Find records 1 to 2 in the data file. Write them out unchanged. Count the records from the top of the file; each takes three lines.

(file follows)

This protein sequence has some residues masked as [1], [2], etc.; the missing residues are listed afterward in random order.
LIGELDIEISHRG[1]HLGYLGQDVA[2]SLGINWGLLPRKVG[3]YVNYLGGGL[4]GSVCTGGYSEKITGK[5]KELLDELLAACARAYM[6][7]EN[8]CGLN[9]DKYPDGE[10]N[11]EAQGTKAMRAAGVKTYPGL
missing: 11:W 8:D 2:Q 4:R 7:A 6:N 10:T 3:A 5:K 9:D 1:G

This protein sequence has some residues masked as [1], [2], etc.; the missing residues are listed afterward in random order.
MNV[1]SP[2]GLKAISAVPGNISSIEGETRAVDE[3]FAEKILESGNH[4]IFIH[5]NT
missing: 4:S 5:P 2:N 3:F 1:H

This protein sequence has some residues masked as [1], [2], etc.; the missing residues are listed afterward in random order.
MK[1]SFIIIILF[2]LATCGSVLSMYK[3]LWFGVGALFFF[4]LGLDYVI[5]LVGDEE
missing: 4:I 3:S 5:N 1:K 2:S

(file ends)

This protein sequence has some residues masked as [1], [2], etc.; the missing residues are listed afterward in random order.
LIGELDIEISHRG[1]HLGYLGQDVA[2]SLGINWGLLPRKVG[3]YVNYLGGGL[4]GSVCTGGYSEKITGK[5]KELLDELLAACARAYM[6][7]EN[8]CGLN[9]DKYPDGE[10]N[11]EAQGTKAMRAAGVKTYPGL
missing: 11:W 8:D 2:Q 4:R 7:A 6:N 10:T 3:A 5:K 9:D 1:G

This protein sequence has some residues masked as [1], [2], etc.; the missing residues are listed afterward in random order.
MNV[1]SP[2]GLKAISAVPGNISSIEGETRAVDE[3]FAEKILESGNH[4]IFIH[5]NT
missing: 4:S 5:P 2:N 3:F 1:H